W. David Stephenson is one of my favorite "professional" bloggers, and he definitely gets a ten on the "intelligence is an aphrodisiac" scale. I hope you get a chance to visit his blog on Homeland Security. It's from a really interesting perspective. David is one of us, you see, and gets leftie blogosphere cred as a true blue conscientious objector during Vietnam. He's also a wonk, in the best sense of the word. That is, the sense of the word that says "this guy knows his shit." Too bad our current Department of Homeland Security, not to mention FEMA, skips "competence" as one of their job requirements.
David is kind enough for Blue Gal, the blog, to leave the technical stuff out and give us this wonderful reminscence of a southern upbringing, and a kickbutt book review with no extra charge. Thanks much, David. -BG
Aubrey W. Williams cures my Southophobia..
I'm grateful to one of my fav's, Blue Gal, for giving me this opportunity to be a guest blogger!
I normally blog on innovative strategies to involve and empower the general public in homeland security, (which is even more important in the wake of the Katrina catastrophe), but I'd like to change gears in this post, taking advantage of Blue Gal's geographic base in Alabama, to deal with one of my personal bugaboos: growing up in the South during segregation.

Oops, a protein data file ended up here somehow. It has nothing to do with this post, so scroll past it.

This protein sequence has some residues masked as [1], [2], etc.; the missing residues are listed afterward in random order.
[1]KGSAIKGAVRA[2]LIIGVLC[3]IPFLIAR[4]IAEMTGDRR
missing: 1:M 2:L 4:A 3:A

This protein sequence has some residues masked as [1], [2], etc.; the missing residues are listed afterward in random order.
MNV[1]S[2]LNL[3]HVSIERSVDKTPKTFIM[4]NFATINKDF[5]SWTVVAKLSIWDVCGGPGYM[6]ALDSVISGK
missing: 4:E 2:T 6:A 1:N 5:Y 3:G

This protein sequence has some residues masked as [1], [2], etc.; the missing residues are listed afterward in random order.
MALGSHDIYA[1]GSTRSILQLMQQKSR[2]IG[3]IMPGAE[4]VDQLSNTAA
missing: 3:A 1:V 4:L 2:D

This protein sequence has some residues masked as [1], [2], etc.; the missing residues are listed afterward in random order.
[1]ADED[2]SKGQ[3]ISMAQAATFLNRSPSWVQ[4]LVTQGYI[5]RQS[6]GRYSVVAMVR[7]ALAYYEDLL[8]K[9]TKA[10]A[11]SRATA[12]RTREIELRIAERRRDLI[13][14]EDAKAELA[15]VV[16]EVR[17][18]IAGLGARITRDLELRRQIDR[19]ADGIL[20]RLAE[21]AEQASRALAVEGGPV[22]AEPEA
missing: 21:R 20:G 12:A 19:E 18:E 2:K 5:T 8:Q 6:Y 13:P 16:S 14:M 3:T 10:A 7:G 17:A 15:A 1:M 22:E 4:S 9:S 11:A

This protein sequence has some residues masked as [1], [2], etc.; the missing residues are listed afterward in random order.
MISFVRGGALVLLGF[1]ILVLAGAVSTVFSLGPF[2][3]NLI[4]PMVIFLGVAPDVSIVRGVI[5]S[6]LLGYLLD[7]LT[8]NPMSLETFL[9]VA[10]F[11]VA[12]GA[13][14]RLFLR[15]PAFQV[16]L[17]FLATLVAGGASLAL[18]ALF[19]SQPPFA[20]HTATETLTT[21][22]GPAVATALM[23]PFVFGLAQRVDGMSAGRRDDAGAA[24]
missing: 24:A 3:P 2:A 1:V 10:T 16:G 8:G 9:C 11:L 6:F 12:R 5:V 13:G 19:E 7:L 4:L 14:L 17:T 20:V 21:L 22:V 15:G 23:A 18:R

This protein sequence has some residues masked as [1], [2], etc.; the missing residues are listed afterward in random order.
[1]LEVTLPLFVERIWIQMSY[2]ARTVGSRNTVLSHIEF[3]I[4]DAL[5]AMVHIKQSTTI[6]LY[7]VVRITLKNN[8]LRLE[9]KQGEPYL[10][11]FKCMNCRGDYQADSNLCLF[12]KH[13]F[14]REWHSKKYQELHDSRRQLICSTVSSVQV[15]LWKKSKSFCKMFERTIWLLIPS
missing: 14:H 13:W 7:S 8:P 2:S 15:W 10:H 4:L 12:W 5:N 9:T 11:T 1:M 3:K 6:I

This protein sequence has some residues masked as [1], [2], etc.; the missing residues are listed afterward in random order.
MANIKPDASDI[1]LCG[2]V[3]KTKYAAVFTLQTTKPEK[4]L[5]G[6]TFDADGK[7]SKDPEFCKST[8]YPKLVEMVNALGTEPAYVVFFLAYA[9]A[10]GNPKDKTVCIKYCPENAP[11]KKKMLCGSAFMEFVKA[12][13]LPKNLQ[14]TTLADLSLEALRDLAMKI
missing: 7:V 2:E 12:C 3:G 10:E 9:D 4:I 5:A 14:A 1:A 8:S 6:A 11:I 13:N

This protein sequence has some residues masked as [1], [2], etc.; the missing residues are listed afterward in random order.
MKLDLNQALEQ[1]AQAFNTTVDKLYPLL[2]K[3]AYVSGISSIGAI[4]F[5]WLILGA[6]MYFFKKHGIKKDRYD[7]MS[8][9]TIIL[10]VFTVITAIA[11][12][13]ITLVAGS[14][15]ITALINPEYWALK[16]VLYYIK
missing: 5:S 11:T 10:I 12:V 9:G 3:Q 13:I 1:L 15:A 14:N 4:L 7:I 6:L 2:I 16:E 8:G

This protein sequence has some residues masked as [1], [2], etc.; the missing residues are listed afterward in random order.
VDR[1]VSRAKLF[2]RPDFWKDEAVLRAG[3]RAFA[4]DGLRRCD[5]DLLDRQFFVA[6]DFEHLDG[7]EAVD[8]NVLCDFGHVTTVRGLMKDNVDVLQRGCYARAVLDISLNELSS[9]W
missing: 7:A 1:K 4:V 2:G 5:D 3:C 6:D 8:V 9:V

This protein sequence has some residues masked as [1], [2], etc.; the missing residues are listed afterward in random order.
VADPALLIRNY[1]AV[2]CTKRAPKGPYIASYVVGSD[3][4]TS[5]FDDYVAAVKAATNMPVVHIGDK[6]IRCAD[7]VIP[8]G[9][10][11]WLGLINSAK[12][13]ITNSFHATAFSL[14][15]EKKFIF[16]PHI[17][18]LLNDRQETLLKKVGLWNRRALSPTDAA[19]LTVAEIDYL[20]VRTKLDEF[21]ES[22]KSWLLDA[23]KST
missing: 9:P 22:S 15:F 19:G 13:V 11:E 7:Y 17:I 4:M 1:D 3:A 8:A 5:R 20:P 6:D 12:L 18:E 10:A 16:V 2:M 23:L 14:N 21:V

The experience still haunts me. I faintly remember a black neighborhood right opposite Chesterbrook Elementary School in McLean, VA, but those kids didn't walk to school, they were bused somewhere, to what I assume was a crappy, separate-but-definitely-not-equal school. Even more embarrassing, after attending integrated classes outside of Philly through the first half of 5th grade, and having real-life, honest-to-goodness black friends (i.e., not the Stephen Colbert "my black friend Alan" type), I can't believe how easy it was for me to start making racist jokes when I moved to Virginia, as a way to fit in.
At any rate, one of the ways that's manifested itself in my adult life is rather snide condescension toward the South, especially during the Bad Old Days. And that, if you're still with me, brings me to an Alabaman who I suspect Blue Gal would find a a kindred spirit, Aubrey W. Williams (1890-1965).
One of Aubrey's sons, Jere, is my wife's uncle by marriage. Several years ago he gave me a copy of John A. Salmond's bio of his father, A Southern Rebel: the Life and Times of Aubrey Willis Williams. Wow!
If you buy the conventional wisdom about poor whites in the South being racists because they had to fight blacks for the bottom of the economic barrel, Williams should have been a KKK member: the son of a ne'er-do-well alcoholic, he remembered his childhood "as one of living in many place and many homes, moving around, looking for a cheaper place to live," (NB, Blue Gal, that included moving to Birmingham at 6 m0., then moving 20 times in that city by the age of 10!). He quit school at 7 to work. Not off to a very good start, are we?